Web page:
Review published September 2005
JUST A YEAR AGO, I was sitting outside 3 Muses on Lyndale Avenue, snacking on beet “tartare” and splitting a bottle of wine with a friend—having a moment of gourmet-but-unfussy glory. So when the seasonally inspired bistro was replaced by Emma’s Restaurant & Lounge this past May, the change felt bittersweet.
I’d always liked 3 Muses. It was a hip but low-key space, dimly lit and spare. It felt quirky and genuine, with good food and an even better wine list. But I wanted to like it even more, because 3 Muses was an underdog. Lacking Wall Street investors and a chic Shea design, its owner had rolled up her shirtsleeves and created a dining experience beloved by neighbors and critics alike out of nothing more than a nondescript Lyn-Lake storefront.
Over the years, things changed, as they always do. Economic downturn. Competition. Whatever. The kitchen door started revolving faster than an electric mixer, and the wait staff began mumbling about an impending close. Hoping to show a little support, I ate at 3 Muses last spring. But the once-delightful restaurant had really hit rock bottom. The dining room was practically empty, and our entrées were served lukewarm—cold, actually. The couscous was flavorless; the scallops were sour, metallic tasting, and rubbery; and the chocolate cake with rose petal jam went uneaten. Chocolate cake. Uneaten. Imagine that. So much for the little guy: it was David defeated, the Red Sox losing, and the prince turning back into a frog.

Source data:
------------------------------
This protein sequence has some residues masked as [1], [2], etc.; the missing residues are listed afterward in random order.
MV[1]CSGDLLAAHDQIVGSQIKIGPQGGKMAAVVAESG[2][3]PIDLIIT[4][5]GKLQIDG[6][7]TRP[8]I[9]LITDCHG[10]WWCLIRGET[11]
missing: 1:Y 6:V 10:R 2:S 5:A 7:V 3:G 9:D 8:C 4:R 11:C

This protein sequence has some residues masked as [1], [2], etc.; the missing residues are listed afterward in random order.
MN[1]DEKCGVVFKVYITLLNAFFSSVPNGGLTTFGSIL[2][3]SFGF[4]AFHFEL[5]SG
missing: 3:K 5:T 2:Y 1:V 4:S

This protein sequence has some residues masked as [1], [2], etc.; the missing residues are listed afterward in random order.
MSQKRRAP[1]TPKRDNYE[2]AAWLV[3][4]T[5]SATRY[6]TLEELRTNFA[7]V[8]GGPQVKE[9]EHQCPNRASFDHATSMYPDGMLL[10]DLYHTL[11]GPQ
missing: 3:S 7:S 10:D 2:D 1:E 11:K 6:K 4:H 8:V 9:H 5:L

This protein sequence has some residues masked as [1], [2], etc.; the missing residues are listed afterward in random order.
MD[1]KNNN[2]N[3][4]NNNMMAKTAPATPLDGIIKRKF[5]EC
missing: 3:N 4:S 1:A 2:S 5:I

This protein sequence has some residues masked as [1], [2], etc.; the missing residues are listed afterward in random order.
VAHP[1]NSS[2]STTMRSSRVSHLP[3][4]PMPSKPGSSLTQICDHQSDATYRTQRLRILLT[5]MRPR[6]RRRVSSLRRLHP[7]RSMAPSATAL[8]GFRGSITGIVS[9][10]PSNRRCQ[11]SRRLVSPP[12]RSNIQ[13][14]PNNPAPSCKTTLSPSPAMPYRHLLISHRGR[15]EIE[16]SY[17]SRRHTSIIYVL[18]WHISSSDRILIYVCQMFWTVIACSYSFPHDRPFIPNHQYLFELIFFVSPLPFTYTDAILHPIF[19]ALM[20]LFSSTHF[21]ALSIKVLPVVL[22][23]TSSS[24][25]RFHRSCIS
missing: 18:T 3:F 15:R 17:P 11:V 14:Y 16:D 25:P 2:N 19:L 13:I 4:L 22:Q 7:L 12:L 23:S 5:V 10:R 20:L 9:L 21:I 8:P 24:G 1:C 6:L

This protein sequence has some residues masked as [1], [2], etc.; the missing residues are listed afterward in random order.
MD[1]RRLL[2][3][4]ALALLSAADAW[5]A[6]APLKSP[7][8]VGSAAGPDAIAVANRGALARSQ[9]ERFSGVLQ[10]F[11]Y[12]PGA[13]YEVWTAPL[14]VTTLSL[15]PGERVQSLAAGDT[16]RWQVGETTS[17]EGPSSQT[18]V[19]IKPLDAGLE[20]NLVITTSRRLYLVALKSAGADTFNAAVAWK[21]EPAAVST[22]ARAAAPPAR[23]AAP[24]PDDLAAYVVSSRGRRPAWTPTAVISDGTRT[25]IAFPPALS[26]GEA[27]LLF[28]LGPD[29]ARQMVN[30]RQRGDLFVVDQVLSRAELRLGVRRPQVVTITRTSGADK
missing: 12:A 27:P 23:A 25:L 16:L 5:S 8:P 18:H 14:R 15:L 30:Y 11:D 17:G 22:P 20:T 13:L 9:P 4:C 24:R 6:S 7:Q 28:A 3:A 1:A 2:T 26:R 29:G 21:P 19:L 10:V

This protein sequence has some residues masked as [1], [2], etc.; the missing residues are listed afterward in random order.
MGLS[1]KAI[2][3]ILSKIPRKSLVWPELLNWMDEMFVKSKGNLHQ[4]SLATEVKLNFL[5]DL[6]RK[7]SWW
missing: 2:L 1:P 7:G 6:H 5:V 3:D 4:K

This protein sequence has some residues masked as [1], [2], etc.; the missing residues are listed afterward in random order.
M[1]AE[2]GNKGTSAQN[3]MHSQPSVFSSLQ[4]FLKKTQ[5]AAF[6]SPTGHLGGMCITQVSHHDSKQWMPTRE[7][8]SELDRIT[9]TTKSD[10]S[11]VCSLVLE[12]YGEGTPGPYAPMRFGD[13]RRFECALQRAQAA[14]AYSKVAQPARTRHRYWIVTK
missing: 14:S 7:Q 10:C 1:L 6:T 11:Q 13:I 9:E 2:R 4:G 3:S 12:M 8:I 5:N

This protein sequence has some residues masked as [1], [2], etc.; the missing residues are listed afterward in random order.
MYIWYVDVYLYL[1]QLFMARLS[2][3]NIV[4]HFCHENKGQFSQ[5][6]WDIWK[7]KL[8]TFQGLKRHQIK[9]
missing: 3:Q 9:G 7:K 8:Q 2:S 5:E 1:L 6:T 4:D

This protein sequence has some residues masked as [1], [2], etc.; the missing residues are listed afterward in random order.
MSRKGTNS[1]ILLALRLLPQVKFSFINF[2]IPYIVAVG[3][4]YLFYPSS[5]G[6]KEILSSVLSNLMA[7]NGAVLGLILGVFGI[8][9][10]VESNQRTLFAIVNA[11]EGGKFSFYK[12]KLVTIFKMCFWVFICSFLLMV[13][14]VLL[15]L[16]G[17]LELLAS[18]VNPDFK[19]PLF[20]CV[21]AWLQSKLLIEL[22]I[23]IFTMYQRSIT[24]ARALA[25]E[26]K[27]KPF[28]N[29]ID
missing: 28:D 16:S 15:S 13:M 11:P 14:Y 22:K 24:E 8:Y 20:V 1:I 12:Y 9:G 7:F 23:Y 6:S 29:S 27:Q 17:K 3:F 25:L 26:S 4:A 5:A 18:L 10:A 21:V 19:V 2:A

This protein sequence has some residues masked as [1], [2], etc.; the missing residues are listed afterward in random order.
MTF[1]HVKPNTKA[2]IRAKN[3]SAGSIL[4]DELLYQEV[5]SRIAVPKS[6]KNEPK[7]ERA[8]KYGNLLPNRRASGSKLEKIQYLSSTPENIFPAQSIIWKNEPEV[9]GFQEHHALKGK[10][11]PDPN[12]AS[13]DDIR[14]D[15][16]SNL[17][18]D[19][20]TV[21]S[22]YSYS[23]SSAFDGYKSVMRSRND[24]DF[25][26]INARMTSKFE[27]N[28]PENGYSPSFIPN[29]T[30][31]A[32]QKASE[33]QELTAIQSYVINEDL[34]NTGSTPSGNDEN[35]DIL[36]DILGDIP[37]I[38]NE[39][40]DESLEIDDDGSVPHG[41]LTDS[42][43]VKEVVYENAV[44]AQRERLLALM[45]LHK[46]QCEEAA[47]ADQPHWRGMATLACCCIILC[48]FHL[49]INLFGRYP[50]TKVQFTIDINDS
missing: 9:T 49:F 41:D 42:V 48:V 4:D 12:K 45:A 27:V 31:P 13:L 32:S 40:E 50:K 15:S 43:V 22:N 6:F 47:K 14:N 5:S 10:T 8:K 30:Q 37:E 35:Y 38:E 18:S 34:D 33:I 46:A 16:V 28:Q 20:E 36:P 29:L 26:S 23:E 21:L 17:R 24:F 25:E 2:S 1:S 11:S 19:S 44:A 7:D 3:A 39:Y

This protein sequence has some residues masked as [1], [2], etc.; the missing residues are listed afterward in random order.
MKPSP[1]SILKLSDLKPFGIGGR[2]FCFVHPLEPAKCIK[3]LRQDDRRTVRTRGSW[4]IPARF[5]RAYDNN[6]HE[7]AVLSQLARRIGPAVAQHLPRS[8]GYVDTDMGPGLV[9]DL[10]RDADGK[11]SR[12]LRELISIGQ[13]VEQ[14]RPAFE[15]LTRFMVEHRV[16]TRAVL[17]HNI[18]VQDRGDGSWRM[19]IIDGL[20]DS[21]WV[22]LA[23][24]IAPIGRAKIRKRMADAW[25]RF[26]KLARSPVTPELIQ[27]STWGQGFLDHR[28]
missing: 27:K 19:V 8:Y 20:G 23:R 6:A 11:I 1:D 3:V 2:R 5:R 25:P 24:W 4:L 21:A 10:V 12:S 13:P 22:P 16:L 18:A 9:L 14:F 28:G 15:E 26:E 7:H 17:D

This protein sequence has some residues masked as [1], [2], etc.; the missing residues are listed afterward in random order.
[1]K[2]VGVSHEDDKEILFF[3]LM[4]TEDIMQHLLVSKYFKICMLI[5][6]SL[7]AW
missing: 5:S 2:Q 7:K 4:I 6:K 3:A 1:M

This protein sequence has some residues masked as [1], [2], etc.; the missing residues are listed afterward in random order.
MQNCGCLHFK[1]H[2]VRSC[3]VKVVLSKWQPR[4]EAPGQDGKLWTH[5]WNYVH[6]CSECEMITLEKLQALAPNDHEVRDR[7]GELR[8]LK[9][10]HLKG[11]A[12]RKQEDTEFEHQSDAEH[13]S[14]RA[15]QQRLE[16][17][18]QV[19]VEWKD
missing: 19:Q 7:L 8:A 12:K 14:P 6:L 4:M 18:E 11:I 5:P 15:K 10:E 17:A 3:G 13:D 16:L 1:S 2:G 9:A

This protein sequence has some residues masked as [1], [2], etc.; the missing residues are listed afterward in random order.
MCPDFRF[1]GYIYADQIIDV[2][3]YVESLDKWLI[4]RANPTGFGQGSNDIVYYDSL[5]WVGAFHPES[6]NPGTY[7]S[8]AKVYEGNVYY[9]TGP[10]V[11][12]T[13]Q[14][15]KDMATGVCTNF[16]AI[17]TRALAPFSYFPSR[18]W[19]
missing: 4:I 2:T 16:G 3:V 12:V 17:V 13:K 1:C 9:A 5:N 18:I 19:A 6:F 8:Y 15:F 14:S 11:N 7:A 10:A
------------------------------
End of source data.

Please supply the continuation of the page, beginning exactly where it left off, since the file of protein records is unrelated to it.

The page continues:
Then, shortly after The Worst Meal of 2005, I had one of the best. Emily Streeter, who began her career at Café Un Deux Trois and cooked most recently at Bakery on Grand, bought the old 3 Muses, repainted the walls, and fired up the stove. Could she return the space to its former glory?
Streeter’s muse was evident in the first spoonful of chilled melon soup: puréed honeydew with delicate hints of mint, green tea, and cream. It tasted so good that we dispensed with decorum and drank it straight from the cup. Similarly delicious was a creamy chicken liver paté. Its dark flavor, earthy as ore, was heightened by contrasting bits of cranberry chutney and salty/sour cornichon.
For entrées, we enjoyed a spicy saffron orzo, rich with bits of braised chicken and chorizo sausage, as well as the evening’s special: two large lamb chops with green beans and tomatoes cooked in a toasted mustard seed and red-wine reduction and dressed with buttery croutons. The seared halibut with spring vegetables was the evening’s only dud; the smoky tomato broth was tasty, but the English peas were mealy and the overall impression rather ho-hum.
Dessert, though, was inspired: a caramelized apple tart that would make a Frenchman gasp, “Oui.” Amazingly, the tart’s only the third best thing about Emma’s. The second is that nothing on the menu is more than $20. And the first is that Streeter’s just 24 years old, so the best may be yet to come.